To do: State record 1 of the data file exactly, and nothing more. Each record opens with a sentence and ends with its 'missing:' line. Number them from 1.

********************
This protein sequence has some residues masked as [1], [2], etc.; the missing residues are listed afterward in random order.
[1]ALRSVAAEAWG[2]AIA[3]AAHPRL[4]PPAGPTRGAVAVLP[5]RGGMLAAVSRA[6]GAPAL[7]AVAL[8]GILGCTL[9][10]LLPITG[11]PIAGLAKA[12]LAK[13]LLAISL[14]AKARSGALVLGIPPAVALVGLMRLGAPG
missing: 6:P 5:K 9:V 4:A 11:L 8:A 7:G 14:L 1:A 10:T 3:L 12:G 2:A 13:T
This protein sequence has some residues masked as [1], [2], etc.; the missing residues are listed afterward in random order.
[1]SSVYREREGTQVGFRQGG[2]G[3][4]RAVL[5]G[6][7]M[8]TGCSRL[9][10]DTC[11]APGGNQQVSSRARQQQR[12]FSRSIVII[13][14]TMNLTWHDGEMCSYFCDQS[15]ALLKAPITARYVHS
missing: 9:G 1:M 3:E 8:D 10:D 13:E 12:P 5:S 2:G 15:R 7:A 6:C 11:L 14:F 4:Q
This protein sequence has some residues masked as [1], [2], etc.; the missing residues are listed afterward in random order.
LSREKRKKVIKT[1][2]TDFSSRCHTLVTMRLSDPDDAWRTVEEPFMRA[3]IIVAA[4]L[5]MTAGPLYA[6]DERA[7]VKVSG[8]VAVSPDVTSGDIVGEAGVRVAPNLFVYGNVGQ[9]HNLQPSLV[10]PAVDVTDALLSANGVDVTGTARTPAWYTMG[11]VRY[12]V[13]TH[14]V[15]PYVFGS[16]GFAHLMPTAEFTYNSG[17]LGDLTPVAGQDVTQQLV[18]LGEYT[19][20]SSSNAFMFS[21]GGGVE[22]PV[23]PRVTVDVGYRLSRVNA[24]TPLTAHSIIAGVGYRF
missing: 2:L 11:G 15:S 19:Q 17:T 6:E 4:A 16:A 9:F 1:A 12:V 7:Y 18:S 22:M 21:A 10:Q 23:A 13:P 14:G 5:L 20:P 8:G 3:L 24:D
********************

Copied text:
This protein sequence has some residues masked as [1], [2], etc.; the missing residues are listed afterward in random order.
[1]ALRSVAAEAWG[2]AIA[3]AAHPRL[4]PPAGPTRGAVAVLP[5]RGGMLAAVSRA[6]GAPAL[7]AVAL[8]GILGCTL[9][10]LLPITG[11]PIAGLAKA[12]LAK[13]LLAISL[14]AKARSGALVLGIPPAVALVGLMRLGAPG
missing: 6:P 5:K 9:V 4:A 11:L 8:A 7:G 14:L 1:A 10:T 3:L 12:G 2:A 13:T